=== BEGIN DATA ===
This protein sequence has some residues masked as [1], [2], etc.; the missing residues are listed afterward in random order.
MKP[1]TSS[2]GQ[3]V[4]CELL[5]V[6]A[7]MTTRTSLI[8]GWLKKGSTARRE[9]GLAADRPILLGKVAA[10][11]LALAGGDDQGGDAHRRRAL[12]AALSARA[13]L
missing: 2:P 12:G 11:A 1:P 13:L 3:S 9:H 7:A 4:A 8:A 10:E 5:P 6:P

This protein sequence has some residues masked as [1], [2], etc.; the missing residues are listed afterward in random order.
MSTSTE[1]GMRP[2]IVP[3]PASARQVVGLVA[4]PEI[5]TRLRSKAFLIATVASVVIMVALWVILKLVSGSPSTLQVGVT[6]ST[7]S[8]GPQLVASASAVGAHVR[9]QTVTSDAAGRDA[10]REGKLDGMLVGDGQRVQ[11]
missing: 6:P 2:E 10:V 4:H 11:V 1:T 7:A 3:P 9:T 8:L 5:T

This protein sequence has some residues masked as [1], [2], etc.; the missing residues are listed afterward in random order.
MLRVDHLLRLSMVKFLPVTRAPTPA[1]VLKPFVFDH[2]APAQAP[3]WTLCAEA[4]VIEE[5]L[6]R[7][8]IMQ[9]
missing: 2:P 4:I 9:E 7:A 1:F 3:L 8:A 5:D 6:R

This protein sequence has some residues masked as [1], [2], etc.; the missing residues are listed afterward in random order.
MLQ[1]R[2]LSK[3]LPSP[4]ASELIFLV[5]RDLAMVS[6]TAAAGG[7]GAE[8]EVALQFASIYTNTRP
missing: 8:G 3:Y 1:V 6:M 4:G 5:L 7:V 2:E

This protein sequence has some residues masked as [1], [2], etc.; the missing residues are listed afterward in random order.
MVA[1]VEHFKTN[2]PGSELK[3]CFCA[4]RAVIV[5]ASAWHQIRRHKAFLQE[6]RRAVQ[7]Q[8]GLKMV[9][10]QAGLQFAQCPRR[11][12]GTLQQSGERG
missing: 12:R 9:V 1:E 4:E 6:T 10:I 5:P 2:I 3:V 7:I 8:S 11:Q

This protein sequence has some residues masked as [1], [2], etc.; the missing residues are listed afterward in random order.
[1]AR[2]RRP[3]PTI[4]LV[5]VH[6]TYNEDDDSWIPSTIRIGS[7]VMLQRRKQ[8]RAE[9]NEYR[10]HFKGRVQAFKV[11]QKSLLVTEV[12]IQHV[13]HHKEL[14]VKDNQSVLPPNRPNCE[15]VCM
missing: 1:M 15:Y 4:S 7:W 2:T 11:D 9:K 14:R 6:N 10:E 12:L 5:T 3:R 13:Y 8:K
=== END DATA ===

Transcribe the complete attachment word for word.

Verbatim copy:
This protein sequence has some residues masked as [1], [2], etc.; the missing residues are listed afterward in random order.
MKP[1]TSS[2]GQ[3]V[4]CELL[5]V[6]A[7]MTTRTSLI[8]GWLKKGSTARRE[9]GLAADRPILLGKVAA[10][11]LALAGGDDQGGDAHRRRAL[12]AALSARA[13]L
missing: 2:P 12:G 11:A 1:P 13:L 3:S 9:H 7:A 4:A 8:A 10:E 5:P 6:P

This protein sequence has some residues masked as [1], [2], etc.; the missing residues are listed afterward in random order.
MSTSTE[1]GMRP[2]IVP[3]PASARQVVGLVA[4]PEI[5]TRLRSKAFLIATVASVVIMVALWVILKLVSGSPSTLQVGVT[6]ST[7]S[8]GPQLVASASAVGAHVR[9]QTVTSDAAGRDA[10]REGKLDGMLVGDGQRVQ[11]
missing: 6:P 2:E 10:V 4:H 11:V 1:T 7:A 3:P 9:T 8:L 5:T

This protein sequence has some residues masked as [1], [2], etc.; the missing residues are listed afterward in random order.
MLRVDHLLRLSMVKFLPVTRAPTPA[1]VLKPFVFDH[2]APAQAP[3]WTLCAEA[4]VIEE[5]L[6]R[7][8]IMQ[9]
missing: 2:P 4:I 9:E 7:A 1:F 3:L 8:A 5:D 6:R

This protein sequence has some residues masked as [1], [2], etc.; the missing residues are listed afterward in random order.
MLQ[1]R[2]LSK[3]LPSP[4]ASELIFLV[5]RDLAMVS[6]TAAAGG[7]GAE[8]EVALQFASIYTNTRP
missing: 8:G 3:Y 1:V 6:M 4:G 5:L 7:V 2:E

This protein sequence has some residues masked as [1], [2], etc.; the missing residues are listed afterward in random order.
MVA[1]VEHFKTN[2]PGSELK[3]CFCA[4]RAVIV[5]ASAWHQIRRHKAFLQE[6]RRAVQ[7]Q[8]GLKMV[9][10]QAGLQFAQCPRR[11][12]GTLQQSGERG
missing: 12:R 9:V 1:E 4:E 6:T 10:I 5:P 2:I 3:V 7:I 8:S 11:Q

This protein sequence has some residues masked as [1], [2], etc.; the missing residues are listed afterward in random order.
[1]AR[2]RRP[3]PTI[4]LV[5]VH[6]TYNEDDDSWIPSTIRIGS[7]VMLQRRKQ[8]RAE[9]NEYR[10]HFKGRVQAFKV[11]QKSLLVTEV[12]IQHV[13]HHKEL[14]VKDNQSVLPPNRPNCE[15]VCM
missing: 1:M 15:Y 4:S 7:W 2:T 11:D 9:K 14:R 6:N 10:E 12:L 5:T 3:R 13:Y 8:K